In a recent research, a mouse model was developed to study how a gene mutation leads to autism disorder. The defect SHANK3 gene is associated with delayed language and learning ability.
Researchers from Mount Sinai School of Medicine found that when one copy of the SHANK3 gene in mice is missing, nerve cells do not effectively communicate and do not show cellular properties associated with normal learning.
"These data provide critical insight into the mechanism behind the development of the cognitive and social changes associated with autism," said Joseph Buxbaum, Director of the Seaver Autism Center.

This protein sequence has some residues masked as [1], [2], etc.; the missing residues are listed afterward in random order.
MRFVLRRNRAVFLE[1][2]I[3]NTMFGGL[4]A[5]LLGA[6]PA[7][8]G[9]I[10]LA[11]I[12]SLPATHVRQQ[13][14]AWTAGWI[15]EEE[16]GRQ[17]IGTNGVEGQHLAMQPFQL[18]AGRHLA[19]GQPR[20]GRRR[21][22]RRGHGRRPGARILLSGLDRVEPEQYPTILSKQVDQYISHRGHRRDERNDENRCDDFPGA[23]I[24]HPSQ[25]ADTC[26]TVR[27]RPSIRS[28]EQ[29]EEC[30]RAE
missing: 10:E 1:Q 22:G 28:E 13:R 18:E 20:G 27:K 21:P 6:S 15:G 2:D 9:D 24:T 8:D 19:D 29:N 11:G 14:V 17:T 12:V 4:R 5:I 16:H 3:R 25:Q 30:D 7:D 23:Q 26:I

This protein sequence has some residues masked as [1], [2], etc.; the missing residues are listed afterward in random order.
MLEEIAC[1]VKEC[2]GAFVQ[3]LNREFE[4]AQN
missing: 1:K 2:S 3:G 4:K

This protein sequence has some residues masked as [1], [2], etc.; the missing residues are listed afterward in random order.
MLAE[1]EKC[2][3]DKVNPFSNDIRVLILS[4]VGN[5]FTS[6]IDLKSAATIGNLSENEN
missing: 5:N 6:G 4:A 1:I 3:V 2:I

Previous research has shown that gene mutation in SHANK3 is associated with delayed language abilities, learning disability, and ASDs.
The researcher team wanted to better understand the connection between the SHANK3 mutation and subsequent brain and behavioral difficulties.
They examined mice genetically engineered to lack one copy of SHANK3, similar to patients who have a mutation in one copy of SHANK3, and compared the nerve cell activity of these mice with that of mice in a control group that did not have the mutation.
The research team observed impaired communication between nerve cells in the mice with the SHANK3 mutation.
They also found altered functional and structural plasticity in nerve cells, which is a cellular measure of the flexibility that occurs during learning, and in the synapses-the points of contact between nerve cells.
Behavioral observations indicated reduced male-female social interactions in the SHANK3 mutant mice. The studies identify clear brain targets that can implicate drugs that can be therapeutic.
The research is currently published in Molecular Autism.